June 6, 2021
Second Sunday after Pentecost/ 6th June 2021
In 1935, a seminary was established ninety miles northeast of Berlin, in Pomerania (modern day Poland). It was organized as a training center for young pastors of the Confessing Church. When Adolf Hitler came to power in 1933, through the help, by the way, of Protestants who voted for National Socialism, it became clear that something had to be done to resist the Nazi takeover of the church. Protestants in Germany were comfortable with strong authority figures, as well as a close bond between throne and altar (or table), that went back to the 1870s, to the formation of Germany. In the early 1930s, the German Christians movement (not Christian Germans, but German Christians) emerged within Protestant congregations that supported the Nazis. They put together a toxic cocktail of German nationalism, German folk (Völkish) religion, more pagan than Christian, and a Protestant antisemitic theological agenda. Many Lutheran and Reformed pastors and churches fell sway to this propaganda. Christian nationalism, wherever it raises its ugly head, is always diabolic.
But there was a minority that knew that the nature of the gospel was at stake and that the work of the church was being corrupted by the German Christians agenda. The Confessing Church emerged as a resistance movement consisting of pastors and congregations that aligned themselves with the gospel and denounced the Nazification of the church. The Reformed theologian Karl Barth (1888-1968), who was teaching at the University of Bonn at the time, was part of the Confessing Church. In 1934, while attending a Confessing Church conference, Barth wrote the famous Barmen Declaration, which confessed that Jesus Christ alone is Lord and head of the church and not Hitler or any other secular authority. Barmen, now part of the Constitution of the Presbyterian Church (U.S.A.), continues to guide the church—and it’s just as radical today. Not long after writing Barmen, Barth was forced to return to Switzerland.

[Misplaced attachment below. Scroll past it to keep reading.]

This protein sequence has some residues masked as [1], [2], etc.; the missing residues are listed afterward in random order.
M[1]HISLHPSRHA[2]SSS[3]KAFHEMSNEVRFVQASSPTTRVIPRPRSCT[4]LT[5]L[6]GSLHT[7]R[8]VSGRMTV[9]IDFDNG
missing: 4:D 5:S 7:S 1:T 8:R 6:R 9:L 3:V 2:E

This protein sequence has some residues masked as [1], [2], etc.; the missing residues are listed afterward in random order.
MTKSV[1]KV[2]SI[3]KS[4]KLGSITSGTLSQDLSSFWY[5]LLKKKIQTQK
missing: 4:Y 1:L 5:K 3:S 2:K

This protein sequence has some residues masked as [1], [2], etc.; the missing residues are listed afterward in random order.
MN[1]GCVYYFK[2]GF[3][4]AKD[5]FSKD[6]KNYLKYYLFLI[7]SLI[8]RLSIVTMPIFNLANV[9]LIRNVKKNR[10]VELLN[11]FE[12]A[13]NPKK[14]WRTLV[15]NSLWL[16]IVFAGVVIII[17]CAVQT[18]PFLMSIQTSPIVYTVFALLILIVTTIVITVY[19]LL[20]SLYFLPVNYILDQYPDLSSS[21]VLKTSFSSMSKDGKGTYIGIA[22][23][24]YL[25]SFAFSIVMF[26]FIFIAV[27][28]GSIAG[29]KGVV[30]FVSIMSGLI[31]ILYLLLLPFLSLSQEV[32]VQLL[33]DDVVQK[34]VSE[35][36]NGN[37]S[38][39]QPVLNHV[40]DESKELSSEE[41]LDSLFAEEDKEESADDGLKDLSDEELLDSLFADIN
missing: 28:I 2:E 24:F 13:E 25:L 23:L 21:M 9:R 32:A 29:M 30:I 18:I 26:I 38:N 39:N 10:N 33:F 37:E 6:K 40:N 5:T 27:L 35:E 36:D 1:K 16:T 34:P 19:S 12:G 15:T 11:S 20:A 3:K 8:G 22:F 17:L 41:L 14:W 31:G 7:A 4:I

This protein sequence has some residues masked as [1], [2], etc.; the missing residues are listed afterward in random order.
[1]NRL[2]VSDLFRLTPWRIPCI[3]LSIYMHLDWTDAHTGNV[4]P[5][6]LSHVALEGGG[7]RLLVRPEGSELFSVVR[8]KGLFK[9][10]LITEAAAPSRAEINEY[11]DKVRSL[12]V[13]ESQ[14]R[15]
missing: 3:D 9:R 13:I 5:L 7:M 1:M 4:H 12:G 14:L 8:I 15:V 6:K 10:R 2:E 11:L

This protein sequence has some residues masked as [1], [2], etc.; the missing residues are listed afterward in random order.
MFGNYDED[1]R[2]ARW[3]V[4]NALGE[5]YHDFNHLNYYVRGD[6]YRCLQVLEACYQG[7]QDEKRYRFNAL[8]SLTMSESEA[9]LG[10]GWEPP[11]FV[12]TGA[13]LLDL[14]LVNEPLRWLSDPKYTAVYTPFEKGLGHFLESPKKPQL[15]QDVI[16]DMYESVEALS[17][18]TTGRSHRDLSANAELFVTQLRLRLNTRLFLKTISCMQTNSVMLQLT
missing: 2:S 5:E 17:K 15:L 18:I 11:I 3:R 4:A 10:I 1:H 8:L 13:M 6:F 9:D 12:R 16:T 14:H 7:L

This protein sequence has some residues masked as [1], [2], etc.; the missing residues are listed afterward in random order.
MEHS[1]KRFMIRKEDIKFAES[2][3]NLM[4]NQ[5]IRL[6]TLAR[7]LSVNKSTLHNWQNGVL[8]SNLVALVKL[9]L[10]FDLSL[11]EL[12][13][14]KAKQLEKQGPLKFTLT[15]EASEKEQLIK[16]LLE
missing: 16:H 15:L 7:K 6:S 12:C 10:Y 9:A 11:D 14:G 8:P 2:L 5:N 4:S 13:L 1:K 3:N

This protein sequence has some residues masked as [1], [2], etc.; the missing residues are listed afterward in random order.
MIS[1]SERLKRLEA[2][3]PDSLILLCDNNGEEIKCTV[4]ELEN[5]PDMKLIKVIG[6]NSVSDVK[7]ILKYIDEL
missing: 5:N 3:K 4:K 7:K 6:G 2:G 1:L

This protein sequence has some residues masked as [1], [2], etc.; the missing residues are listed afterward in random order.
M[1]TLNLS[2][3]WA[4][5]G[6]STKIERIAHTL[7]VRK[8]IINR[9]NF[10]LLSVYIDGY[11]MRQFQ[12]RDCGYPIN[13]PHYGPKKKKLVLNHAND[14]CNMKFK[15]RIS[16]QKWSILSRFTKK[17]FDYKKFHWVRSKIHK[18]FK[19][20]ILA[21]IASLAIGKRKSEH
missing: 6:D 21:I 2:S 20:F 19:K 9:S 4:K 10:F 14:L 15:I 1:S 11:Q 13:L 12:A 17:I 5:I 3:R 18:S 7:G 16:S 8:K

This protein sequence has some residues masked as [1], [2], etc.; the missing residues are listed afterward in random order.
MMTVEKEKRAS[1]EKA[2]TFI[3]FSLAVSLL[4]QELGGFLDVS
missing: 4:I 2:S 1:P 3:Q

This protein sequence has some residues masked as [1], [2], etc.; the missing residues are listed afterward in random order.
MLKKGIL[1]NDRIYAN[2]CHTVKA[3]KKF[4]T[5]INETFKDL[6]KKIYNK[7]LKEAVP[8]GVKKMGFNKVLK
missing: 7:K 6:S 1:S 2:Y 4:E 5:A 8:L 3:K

The Confessing Church seminary in Finkenwalde, situated in an old manor house, was one of a kind. Confessing Church congregations throughout Germany contributed food, furniture, and money for the project. Several months later it became illegal for congregations to take up offerings for Confessing Church causes. A gymnasium was renovated and used as a chapel. The seminary was led by a young Lutheran pastor, a theological rock star named Dietrich Bonhoeffer (1906-1945). Students came from all over Germany to study under Bonhoeffer—who was 27 at the time. Finkenwalde was both a seminary and a congregation of the Confessing Church. It was unique—and Bonhoeffer was intentional about this—it was a church-community, or, better, it was community, a shared life. There was morning and evening worship, time for relaxation, personal Bible study. Bonhoeffer insisted that seminarians spend at least thirty minutes meditating on the Daily Watchwords (Die Losungen), daily Bible verses published annually, since 1731, by the Moravian Church. (The Daily Watchwords are still available today. I receive mine by email every morning. You may also find them on Twitter.) There was theological debate, singing and worship, and, of course, there were all the frustrations associated with communal living. Finkenwalde provided retreats for pastors and theology students. Pastors and others who had been arrested and beaten by the Nazis took shelter there. Spouses of those victims found support from the seminary. When the Gestapo closed the seminary in September 1937, approximately 113 students and many others experienced a church community—or church as community—a gathering of people committed to serving Christ in a world at odds with the gospel, courageous people seeking to be faithful to God and to one another. Bonhoeffer wrote his classic work The Cost of Discipleship for the seminarians, in 1937, as well as the slim volume Life Together (1939), a reflection on Christian community. Bonhoeffer, himself, knew in his own life the cost that comes with being a disciple of Christ.